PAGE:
Saturday, May 23, 2009
Law - "President’s Detention Plan Tests American Legal Tradition "
William Glaberson has this lengthy and outstanding article today in the NY Times. Some quotes:
President Obama’s proposal for a new legal system in which terrorism suspects could be held in “prolonged detention” inside the United States without trial would be a departure from the way this country sees itself, as a place where people in the grip of the government either face criminal charges or walk free.
There are, to be sure, already some legal tools that allow for the detention of those who pose danger: quarantine laws as well as court precedents permitting the confinement of sexual predators and the dangerous mentally ill. Every day in America, people are denied bail and locked up because they are found to be a hazard to their communities, though they have yet to be convicted of anything.
Still, the concept of preventive detention is at the very boundary of American law, and legal experts say any new plan for the imprisonment of terrorism suspects without trial would seem inevitably bound for the Supreme Court.
Mr. Obama has so far provided few details of his proposed system beyond saying it would be subject to oversight by Congress and the courts. Whether it would be constitutional, several of the legal experts said in interviews, would most likely depend on the fairness of any such review procedures. * * *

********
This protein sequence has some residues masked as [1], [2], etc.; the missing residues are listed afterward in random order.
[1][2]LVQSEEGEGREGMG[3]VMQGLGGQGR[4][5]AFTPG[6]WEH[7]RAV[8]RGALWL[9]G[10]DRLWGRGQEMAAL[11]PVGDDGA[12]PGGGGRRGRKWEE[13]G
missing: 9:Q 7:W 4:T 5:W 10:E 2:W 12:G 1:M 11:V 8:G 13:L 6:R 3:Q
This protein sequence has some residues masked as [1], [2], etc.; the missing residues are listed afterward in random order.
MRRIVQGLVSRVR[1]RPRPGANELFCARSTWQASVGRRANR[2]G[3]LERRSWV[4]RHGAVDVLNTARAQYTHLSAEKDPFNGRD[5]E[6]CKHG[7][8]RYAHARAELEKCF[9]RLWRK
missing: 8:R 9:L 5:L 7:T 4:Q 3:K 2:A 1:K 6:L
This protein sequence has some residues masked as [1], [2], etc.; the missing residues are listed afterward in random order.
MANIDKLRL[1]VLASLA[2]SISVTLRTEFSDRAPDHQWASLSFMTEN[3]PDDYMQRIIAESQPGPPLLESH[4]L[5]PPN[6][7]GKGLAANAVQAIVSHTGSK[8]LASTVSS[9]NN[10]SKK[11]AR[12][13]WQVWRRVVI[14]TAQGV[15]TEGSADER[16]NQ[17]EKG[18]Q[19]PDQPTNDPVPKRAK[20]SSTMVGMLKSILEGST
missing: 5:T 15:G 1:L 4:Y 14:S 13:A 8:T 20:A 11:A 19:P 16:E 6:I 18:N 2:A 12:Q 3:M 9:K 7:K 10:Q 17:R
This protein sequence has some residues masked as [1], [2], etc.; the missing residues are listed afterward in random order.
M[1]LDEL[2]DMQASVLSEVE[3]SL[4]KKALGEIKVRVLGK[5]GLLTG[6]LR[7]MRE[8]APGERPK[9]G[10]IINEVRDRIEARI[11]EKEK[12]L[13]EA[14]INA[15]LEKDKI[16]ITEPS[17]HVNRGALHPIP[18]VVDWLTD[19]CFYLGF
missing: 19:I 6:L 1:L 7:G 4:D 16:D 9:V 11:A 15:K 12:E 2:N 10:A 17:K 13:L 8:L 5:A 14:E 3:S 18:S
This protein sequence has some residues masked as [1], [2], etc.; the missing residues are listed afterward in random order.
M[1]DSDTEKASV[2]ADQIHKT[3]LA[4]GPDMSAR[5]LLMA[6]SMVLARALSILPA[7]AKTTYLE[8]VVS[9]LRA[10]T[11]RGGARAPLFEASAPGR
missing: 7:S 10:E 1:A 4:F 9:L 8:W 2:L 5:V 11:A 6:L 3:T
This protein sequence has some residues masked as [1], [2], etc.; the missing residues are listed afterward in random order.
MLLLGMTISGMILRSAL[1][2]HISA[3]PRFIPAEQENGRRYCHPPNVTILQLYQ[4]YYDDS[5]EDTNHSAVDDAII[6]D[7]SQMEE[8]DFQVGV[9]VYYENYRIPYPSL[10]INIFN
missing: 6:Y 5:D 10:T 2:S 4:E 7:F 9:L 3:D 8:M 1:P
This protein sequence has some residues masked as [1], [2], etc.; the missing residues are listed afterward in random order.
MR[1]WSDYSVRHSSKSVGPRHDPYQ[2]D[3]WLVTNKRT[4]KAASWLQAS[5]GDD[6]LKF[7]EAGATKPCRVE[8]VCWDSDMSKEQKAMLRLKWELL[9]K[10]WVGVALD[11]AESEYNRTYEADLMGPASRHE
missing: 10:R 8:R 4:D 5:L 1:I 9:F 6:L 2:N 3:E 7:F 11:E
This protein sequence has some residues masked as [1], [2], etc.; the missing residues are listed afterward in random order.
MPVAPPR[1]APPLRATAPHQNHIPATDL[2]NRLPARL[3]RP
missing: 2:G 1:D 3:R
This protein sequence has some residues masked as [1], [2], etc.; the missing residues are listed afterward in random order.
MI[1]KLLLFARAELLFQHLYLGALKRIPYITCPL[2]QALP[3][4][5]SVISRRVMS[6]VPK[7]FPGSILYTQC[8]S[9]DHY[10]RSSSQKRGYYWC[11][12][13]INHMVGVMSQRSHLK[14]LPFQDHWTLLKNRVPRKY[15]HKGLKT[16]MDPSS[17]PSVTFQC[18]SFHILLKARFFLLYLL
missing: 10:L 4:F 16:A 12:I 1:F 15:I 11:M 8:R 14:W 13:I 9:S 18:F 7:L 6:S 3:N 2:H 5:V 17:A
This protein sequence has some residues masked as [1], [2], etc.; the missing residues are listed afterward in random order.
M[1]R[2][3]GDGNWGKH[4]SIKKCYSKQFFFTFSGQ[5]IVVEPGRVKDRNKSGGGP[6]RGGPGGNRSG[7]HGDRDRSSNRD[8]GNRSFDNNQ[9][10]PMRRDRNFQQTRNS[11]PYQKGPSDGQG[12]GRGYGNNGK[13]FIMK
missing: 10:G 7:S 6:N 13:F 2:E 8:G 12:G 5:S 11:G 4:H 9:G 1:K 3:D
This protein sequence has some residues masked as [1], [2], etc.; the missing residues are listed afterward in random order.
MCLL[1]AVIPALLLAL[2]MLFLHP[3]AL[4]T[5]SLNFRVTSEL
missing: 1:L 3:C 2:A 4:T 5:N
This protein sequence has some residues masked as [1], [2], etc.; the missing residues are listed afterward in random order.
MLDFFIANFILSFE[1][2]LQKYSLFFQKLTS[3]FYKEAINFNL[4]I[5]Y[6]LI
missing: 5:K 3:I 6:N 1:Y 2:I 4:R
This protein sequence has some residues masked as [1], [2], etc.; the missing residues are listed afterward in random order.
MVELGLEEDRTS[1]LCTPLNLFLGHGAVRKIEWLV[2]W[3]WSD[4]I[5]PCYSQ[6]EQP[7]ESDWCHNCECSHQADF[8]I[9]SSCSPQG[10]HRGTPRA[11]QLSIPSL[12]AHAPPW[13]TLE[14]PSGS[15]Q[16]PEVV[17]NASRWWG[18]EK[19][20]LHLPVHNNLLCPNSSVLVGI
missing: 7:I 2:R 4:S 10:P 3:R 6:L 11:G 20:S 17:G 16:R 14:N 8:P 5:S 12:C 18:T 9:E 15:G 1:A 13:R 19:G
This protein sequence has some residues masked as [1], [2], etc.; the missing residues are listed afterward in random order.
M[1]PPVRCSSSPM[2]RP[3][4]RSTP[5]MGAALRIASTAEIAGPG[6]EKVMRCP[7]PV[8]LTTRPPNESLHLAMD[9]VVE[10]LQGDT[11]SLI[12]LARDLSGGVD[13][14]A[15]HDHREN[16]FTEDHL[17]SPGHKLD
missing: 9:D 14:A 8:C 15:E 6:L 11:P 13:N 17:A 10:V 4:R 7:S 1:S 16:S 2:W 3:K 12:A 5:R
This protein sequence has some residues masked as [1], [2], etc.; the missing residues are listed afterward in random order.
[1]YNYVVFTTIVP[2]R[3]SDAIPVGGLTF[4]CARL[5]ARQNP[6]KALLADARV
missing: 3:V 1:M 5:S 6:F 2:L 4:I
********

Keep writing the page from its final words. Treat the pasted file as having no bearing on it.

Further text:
Mr. Obama chose to call his proposal “prolonged detention,” which made it sound more reassuring than some of its more familiar names. In some countries, it is called “administrative detention,” a designation with a slightly totalitarian ring. Some of its proponents call it “indefinite detention,” which evokes the Bush administration’s position that Guantánamo detainees could be held until the end of the war on terror — perhaps for the rest of their lives — even if acquitted in war crimes trials.
Mr. Obama’s proposal was a sign of the sobering difficulties posed by the president’s plan to close the Guantánamo prison by January. The prolonged detention option is necessary, he said, because there may be some detainees who cannot be tried but who pose a security threat.
These, he said, are prisoners who in effect remain at war with the United States, even after some seven years at Guantánamo. He listed as examples detainees who received extensive explosives training from Al Qaeda, have sworn allegiance to Osama bin Laden or have otherwise made it clear that they want to kill Americans.
Posted by Marcia Oddi on May 23, 2009 08:21 PM
Posted to General Law Related